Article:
Rev. Dr. Martin Luther King, Jr., twentieth-century America's most compelling and effective Civil Rights leaders entered the civil rights movement in 1955.
Dr. King desired to obtain equal rights for all and this was shown by him doing all he could to make people realize that "all men are created equal."
Dr. King advocated nonviolent resistance to overcome injustice and a means of lifting racial oppression. He created change with organized Sit-ins, marches, and peaceful demonstrations that highlighted issues of inequality. Dr. King received the Nobel Peace Prize in 1964, the youngest person to ever receive this high honor. He followed in his grandfather and father footsteps into the ministry to become a Baptist minister. He was assassinated in Memphis, Tennessee, on April 4, 1968 at the age of 39, as he stood on the balcony of his hotel. On Monday, January 20, 1986, in cities and towns across the country, people celebrated the first official Martin Luther King Day which is the only federal holiday commemorating an African-American.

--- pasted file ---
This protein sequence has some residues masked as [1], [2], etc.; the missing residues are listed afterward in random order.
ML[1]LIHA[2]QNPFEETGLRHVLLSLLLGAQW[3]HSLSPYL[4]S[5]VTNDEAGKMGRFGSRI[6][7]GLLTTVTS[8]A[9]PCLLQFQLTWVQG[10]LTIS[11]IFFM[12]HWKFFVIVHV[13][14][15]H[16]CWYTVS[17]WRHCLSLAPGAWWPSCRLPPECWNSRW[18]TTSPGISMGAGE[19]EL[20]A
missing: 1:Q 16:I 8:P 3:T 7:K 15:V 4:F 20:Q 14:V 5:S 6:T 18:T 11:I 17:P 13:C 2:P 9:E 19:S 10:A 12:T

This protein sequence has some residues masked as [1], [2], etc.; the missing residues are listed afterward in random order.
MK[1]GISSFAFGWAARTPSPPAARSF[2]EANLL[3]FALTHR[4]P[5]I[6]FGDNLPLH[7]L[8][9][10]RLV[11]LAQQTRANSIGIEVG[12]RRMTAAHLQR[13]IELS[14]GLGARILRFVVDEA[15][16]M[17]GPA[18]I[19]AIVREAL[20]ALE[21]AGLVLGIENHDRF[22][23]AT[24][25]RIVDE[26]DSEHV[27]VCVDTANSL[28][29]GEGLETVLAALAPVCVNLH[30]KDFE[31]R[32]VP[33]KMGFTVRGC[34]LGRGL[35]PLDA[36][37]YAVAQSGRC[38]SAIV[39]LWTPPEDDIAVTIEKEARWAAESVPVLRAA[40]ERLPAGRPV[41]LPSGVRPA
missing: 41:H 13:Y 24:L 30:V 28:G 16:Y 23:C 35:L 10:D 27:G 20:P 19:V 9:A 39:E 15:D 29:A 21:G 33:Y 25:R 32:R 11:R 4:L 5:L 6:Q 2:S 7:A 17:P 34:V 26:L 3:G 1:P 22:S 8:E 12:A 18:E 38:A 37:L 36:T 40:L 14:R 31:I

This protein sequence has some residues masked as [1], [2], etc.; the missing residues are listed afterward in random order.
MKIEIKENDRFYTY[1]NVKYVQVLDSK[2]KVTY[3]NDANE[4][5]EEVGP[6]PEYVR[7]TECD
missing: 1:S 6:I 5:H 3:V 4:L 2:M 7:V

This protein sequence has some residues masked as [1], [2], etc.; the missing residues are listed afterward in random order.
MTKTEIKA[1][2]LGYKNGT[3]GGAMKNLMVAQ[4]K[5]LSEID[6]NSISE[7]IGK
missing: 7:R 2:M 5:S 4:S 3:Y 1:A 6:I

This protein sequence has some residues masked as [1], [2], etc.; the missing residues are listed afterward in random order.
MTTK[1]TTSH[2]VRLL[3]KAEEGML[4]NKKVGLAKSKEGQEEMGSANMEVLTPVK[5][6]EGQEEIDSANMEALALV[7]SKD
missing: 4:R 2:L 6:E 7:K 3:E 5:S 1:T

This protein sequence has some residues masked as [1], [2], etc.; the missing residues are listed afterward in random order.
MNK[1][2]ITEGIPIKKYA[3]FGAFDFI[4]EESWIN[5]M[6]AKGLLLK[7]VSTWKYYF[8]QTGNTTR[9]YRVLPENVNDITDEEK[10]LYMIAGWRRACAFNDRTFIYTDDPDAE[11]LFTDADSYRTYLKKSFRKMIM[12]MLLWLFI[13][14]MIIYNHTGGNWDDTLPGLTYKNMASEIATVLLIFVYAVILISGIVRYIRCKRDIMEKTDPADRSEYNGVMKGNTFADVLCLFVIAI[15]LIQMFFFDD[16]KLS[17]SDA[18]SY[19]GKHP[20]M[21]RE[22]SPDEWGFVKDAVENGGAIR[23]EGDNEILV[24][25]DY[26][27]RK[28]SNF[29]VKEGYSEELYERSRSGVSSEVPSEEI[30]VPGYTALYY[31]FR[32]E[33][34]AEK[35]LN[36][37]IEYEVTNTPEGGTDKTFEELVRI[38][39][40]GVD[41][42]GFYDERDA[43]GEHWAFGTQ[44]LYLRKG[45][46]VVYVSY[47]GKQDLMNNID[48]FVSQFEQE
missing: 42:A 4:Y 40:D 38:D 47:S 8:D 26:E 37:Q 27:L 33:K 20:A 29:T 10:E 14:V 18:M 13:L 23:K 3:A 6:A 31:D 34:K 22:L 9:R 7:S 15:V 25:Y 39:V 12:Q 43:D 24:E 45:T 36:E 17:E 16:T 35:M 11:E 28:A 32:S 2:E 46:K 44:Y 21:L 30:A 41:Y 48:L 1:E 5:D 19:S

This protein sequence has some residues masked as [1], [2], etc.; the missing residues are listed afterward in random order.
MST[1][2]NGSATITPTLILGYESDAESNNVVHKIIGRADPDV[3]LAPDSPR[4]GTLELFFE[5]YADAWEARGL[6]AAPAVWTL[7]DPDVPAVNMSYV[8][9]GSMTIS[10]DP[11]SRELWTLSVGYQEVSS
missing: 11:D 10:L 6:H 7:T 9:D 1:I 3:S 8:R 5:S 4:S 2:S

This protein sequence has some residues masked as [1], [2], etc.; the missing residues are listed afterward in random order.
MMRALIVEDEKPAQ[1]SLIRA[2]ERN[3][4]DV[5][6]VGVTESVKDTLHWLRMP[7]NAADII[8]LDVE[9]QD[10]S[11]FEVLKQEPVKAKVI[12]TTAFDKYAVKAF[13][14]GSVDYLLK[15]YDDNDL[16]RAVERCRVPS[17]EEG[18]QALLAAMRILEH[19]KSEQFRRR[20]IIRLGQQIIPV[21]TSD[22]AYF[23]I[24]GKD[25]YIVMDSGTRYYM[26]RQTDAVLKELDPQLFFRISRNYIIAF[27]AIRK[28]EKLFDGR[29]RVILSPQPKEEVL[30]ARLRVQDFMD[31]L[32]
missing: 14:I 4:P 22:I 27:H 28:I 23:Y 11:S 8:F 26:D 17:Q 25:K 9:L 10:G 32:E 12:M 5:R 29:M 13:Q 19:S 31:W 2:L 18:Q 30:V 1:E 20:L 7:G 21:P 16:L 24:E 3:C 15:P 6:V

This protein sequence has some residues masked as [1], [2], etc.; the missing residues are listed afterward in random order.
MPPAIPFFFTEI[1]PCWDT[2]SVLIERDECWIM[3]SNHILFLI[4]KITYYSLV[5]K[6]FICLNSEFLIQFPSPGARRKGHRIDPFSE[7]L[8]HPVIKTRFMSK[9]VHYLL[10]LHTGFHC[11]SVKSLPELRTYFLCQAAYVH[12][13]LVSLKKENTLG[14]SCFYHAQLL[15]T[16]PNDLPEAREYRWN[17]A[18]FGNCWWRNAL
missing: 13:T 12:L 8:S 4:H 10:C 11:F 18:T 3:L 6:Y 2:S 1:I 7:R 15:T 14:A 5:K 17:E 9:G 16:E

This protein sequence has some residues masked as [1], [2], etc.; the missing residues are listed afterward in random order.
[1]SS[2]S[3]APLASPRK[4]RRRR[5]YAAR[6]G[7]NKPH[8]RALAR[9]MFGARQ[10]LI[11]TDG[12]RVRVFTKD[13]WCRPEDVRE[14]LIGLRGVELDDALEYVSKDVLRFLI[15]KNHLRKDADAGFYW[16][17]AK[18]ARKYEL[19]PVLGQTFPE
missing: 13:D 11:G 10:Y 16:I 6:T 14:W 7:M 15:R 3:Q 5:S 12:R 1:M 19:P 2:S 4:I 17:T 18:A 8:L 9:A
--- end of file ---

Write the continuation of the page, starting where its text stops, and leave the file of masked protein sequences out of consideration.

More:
The Purpose of Education - Dr. Martin Luther King Jr. Excerpted from Morehouse College Student Paper, 1947 Education must enable one to sift and weigh evidence, to discern the true from the false, the real from the unreal, and the facts from the fiction. The function of education, therefore, is to teach one to think intensively and to think critically. We must remember that intelligence is not enough. Intelligence plus character--that is the goal of true education.